Balancing the Federal Budget: Summary

If this is the first of the Balancing the Federal Budget series you’re reading, you might want to start here. Otherwise, it’s time to bring it all together. This is the master plan for getting the federal budget balanced so the U.S. can start chipping away at the national debt. I’ve not said it will be easy, but nothing so important ever has been. We, as a people, have an obligation to ensure the responsible behavior of our government toward the environment. We must also prepare our economy and society for the continued modernization and the rapid automation of millions of jobs in the face of a massive portion of the population aging and retiring.

Here is our step-by-step guide on how we might accomplish those goals:

  1. Social Security
    • Subsidize non-traditional work for physically disabled workers to reduce disability payment requirements from the Social Security program.
    • Remove maximum income contribution limit of $118,500.
    • Set partial retirement age at 65 with full retirement age at 70.
      Effects:

      • Annual Social Security program receipts boosted to $963.9 billion.
      • Reduction in Social Security outlays to $822.7 billion.
      • Social Security surplus of $141.2 billion.
  2. Health Care
    • Create a single payer system and provide universal health care.
    • Increase spending on preventative health care including: birth control, abortion services, and nutrition programs.
    • Streamline healthcare processes and reduce duplicative or unnecessary services.
      Effects:

      • Health care coverage for all Americans.
      • Decrease in health care spending of $1.6 trillion.
      • Increased worker productivity resulting in increase of GDP of $260 billion.
  3. Non-Defense
    • Increase funding for science programs such as NASA, education, transportation and economic development, and health care research.
      Effects:

      • Investment in NASA results in investment in new technologies, company spin-offs, job creation, manufacturing in the United States, and international collaboration48.
      • Investments in education, transportation, economic development, and health care research all result in a more highly educated society that is healthier and has the ability to do business more easily due to improved infrastructure. This spending is the backbone of a high-tech economy.
  4. Defense
    • Reduction of foreign bases to key strategic locations.
    • Convert most, if not all, foreign bases to joint bases.
    • Establish stringent metrics for military contracts and contractors.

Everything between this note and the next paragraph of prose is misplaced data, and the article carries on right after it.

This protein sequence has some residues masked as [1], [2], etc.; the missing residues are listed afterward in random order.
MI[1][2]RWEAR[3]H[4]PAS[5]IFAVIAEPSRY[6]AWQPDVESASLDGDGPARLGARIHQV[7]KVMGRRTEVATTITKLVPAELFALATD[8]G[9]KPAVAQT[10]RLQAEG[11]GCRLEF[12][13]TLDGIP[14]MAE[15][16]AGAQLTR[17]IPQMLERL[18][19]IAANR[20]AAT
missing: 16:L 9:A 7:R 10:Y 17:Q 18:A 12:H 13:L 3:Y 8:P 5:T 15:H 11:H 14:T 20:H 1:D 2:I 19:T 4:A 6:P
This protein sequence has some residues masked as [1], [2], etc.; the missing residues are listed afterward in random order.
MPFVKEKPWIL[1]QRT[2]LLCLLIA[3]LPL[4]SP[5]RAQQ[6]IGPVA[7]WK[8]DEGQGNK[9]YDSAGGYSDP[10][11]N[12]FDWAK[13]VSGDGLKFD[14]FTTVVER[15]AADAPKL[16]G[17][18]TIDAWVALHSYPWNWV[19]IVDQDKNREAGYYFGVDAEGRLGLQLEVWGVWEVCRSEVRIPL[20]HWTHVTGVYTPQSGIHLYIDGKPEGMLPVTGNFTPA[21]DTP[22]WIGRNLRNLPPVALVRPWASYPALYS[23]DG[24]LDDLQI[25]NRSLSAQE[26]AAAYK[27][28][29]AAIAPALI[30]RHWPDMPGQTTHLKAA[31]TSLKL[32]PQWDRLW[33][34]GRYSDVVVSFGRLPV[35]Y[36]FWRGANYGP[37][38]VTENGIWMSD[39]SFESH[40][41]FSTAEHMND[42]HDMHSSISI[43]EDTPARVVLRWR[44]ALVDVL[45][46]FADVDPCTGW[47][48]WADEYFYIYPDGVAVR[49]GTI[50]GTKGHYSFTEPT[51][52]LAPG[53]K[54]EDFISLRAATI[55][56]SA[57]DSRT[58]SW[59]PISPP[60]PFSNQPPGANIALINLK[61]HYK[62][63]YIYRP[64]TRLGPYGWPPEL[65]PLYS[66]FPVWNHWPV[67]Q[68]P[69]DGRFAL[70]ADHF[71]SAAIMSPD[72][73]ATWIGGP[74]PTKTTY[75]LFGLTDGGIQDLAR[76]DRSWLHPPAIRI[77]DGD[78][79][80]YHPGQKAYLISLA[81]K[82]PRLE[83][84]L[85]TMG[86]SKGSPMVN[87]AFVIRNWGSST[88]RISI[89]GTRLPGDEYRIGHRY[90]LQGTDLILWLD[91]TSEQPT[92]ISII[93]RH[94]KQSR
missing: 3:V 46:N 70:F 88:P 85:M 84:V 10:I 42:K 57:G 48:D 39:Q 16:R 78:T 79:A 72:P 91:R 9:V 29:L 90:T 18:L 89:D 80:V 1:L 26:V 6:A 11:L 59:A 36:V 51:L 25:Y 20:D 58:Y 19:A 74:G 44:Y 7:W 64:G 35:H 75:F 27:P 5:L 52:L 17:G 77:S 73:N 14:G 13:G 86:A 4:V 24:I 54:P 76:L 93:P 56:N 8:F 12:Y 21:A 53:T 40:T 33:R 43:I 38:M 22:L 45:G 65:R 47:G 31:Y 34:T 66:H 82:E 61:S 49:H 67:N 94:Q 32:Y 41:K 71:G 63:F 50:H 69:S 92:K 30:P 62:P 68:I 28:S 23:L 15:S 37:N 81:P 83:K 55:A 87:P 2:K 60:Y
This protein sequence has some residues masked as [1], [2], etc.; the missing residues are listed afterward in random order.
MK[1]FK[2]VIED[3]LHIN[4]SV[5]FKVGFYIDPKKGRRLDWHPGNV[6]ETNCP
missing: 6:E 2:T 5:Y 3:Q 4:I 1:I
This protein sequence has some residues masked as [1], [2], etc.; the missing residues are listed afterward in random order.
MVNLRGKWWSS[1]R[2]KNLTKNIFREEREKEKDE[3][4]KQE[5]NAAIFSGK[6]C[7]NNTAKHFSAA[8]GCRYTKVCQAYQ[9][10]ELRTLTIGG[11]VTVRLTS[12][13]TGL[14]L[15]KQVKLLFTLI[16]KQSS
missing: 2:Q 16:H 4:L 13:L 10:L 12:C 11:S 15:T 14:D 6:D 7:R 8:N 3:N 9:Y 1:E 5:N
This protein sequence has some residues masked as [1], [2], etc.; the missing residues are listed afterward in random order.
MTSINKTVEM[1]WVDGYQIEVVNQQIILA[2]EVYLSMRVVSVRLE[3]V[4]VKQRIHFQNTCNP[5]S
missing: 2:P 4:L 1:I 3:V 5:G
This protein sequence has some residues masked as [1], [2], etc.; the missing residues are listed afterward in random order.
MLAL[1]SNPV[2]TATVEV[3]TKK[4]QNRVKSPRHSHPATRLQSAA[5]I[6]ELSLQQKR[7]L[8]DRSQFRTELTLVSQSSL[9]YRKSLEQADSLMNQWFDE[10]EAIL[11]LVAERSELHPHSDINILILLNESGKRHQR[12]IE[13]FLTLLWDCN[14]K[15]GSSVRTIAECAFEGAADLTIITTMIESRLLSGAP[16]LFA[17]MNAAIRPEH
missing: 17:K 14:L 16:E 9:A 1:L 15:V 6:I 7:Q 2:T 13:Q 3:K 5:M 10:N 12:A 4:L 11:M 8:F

• Review current military spending processes and modern combat needs.
    • Increase funding of United Nations.
      Effects:

      • Reduction in military spending to $278.43 billion or 1.5% of GDP.
      • Increased international efforts and reduction in U.S.-only responses.
      • Refocus of military on strategic initiatives rather than global security presence.
  5. Income Security
    • Increase spending on Income Security programs to $371.24 billion, or roughly 2% of GDP.
      Effects:

      • Increased socioeconomic opportunity for Americans to climb out of poverty and into self-sustainment.
      • Decrease of malnutrition in poverty stricken families, especially children.
  6. Taxes
    • Eliminate tax loopholes and unnecessary complexity.
    • Implement a Carbon Tax.
      Effects:

      • Short term GDP decrease.
      • Creation of 20 million new long term, tax paying jobs.
      • Tax revenue increase of $561 billion per year.


Conclusion

Effect on the federal budget:

  • Decrease of existing federal budget outlays of $1.02 trillion.
  • Increase in new federal budget outlays of $120 billion
  • Increase in federal budget revenues of $739 billion

Net result: $1.05 trillion federal budget surplus to be used to pay down national debt.

The effects of the proposed steps would have far reaching effects and implications on the current economic model. Multiple industries like fossil fuels, automotive production, airlines, natural resource production, and general production would need to undergo multi-year overhauls to meet new expectations, avoid expensive tax penalties, and to succeed in the new economic model.

It is understood that these suggestions and conclusions are not all-encompassing. More extensive studies would need to be made before any of the proposed solutions could be implemented.

However, if approached correctly, I believe that these steps could help the United States reclaim economic dominance, decrease it’s reliance on antiquated energy production and distribution technologies, and increase the overall welfare of it’s citizens while creating new opportunities for individual socioeconomic growth. I believe that true capitalism should rely more heavily on providing basic care for the needy in order to stimulate opportunity for growth while rewarding those who distinguish themselves with grit and ingenuity. Capitalism should be a meritocracy, not an achievement of birthright.

For more options for reducing the deficit, check out this report from the Congressional Budget Office49.


References

48 The Tauri Group. NASA Socio-Economic Impacts.

49 Congressional Budget Office. 2016. Options for Reducing the Deficit: 2017 to 2026.

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